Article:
Project description:To elucidate inter-specific similarity and difference of tolerance mechanism against salinity stress between wheat and barley, high tolerant wheat cv. Suntop and sensitive cv. Sunmate and tolerant barley cv. CM72 were hydroponically grown in a greenhouse with 100 mM NaCl. Glutathione, secondary metabolites, and genes associated with Na+ transport, defense, and detoxification were examined to discriminate the species/cultivar difference in response to salinity stress. Suntop and CM72 displayed damage to a lesser extent than in Sunmate. Compared to Sunmate, both Suntop and CM72 recorded lower electrolyte leakage and reactive oxygen species (ROS) production, higher leaf relative water content, and higher activity of PAL (phenylalanine ammonia-lyase), CAD (cinnamyl alcohol dehydrogenase), PPO (polyphenol oxidase), SKDH (shikimate dehydrogenase), and more abundance of their mRNA under salinity stress. The expression of HKT1, HKT2, salt overly sensitive (SOS)1, AKT1, and NHX1 was upregulated in CM72 and Suntop, while downregulated in Sunmate. The transcription factor WRKY 10 was significantly induced in Suntop but suppressed in CM72 and Sunmate. Higher oxidized glutathione (GSSG) content was accumulated in cv. CM72 and Sunmate, but increased glutathione (GSH) content and the ratio of GSH/GSSG were observed in leaves and roots of Suntop under salinity stress. In conclusion, glutathione homeostasis and upregulation of the TaWRKY10 transcription factor played a more important role in wheat salt-tolerant cv. Suntop, which was different from barley cv. CM72 tolerance to salinity stress. This new finding could help in developing salinity tolerance in wheat and barley cultivars.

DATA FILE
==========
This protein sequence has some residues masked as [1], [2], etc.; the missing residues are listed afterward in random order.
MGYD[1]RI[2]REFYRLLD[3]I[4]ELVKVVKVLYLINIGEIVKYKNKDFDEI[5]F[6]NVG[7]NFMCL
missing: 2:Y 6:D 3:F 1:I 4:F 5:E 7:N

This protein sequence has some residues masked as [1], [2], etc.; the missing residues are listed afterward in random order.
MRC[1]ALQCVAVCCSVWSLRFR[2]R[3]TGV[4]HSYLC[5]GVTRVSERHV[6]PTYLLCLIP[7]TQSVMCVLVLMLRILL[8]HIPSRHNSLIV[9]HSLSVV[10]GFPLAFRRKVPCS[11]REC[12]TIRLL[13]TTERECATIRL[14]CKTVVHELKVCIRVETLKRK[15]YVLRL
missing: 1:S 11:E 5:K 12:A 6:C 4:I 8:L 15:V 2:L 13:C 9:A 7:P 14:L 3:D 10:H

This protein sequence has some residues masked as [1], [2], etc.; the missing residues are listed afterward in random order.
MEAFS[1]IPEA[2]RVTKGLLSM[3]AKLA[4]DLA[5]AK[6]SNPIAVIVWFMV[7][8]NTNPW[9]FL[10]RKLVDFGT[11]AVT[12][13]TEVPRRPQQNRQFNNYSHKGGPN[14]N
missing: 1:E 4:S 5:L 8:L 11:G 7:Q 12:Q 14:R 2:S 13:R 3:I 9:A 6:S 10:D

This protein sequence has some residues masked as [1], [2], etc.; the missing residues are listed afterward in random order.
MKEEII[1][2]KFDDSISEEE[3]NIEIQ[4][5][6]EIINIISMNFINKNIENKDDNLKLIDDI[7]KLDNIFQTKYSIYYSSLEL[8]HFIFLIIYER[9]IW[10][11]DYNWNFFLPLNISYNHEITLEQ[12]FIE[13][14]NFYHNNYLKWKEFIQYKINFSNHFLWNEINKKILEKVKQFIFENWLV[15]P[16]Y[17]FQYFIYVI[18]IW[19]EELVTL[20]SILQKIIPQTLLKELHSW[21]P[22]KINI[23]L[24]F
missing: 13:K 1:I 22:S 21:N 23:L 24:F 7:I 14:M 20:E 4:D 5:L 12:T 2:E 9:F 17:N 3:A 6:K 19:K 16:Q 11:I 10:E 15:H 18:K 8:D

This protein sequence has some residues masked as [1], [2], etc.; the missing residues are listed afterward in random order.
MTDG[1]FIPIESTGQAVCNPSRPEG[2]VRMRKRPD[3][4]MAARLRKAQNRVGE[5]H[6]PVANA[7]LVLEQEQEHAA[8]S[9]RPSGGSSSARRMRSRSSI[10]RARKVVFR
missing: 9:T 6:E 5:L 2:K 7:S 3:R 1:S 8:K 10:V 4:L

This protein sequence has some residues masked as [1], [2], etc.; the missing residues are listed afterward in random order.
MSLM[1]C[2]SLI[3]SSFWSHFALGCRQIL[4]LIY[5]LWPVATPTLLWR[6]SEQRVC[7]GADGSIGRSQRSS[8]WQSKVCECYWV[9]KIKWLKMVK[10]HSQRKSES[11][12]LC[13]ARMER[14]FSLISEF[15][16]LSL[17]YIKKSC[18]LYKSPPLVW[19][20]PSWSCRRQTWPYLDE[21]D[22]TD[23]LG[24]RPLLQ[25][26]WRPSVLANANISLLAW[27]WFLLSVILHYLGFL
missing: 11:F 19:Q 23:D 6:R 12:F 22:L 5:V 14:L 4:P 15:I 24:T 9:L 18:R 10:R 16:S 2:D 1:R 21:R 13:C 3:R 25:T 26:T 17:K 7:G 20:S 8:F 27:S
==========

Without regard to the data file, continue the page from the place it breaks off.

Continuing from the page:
Project description:BACKGROUND:A significant mechanism of salt-tolerance in rice is the ability to remove Na+ and Cl- in the leaf sheath, which limits the entry of these toxic ions into the leaf blade. The leaf sheath removes Na+ mainly in the basal parts, and Cl- mainly in the apical parts. These ions are unloaded from the xylem vessels in the peripheral part and sequestered into the fundamental parenchyma cells at the central part of the leaf sheath. RESULTS:This study aimed to identify associated Na+ and Cl- transporter genes with this salt removal ability in the leaf sheath of rice variety FL 478. From 21 known candidate Na+ and Cl- transporter rice genes, we determined the salt responsiveness of the expression of these genes in the basal and apical parts, where Na+ or Cl- ions were highly accumulated under salinity. We also compared the expression levels of these transporter genes between the peripheral and central parts of leaf sheaths. The expression of 8 Na+ transporter genes and 3 Cl- transporter genes was up-regulated in the basal and apical parts of leaf sheaths under salinity. Within these genes, OsHKT1;5 and OsSLAH1 were expressed highly in the peripheral part, indicating the involvement of these genes in Na+ and Cl- unloading from xylem vessels. OsNHX2, OsNHX3, OsNPF2.4 were expressed highly in the central part, which suggests that these genes may function in sequestration of Na+ and Cl- in fundamental parenchyma cells in the central part of leaf sheaths under salinity. Furthermore, high expression levels of 4 candidate genes under salinity were associated with the genotypic variation of salt removal ability in the leaf sheath. CONCLUSIONS:These results indicate that the salt removal ability in rice leaf sheath may be regulated by expressing various Na+ or Cl- transporter genes tissue-specifically in peripheral and central parts. Moreover, some genes were identified as candidates whose expression levels were associated with the genotypic variation of salt removal ability in the leaf sheath. These findings will enhance the understanding of the molecular mechanism of salt removal ability in rice leaf sheath, which is useful for breeding salt-tolerant rice varieties.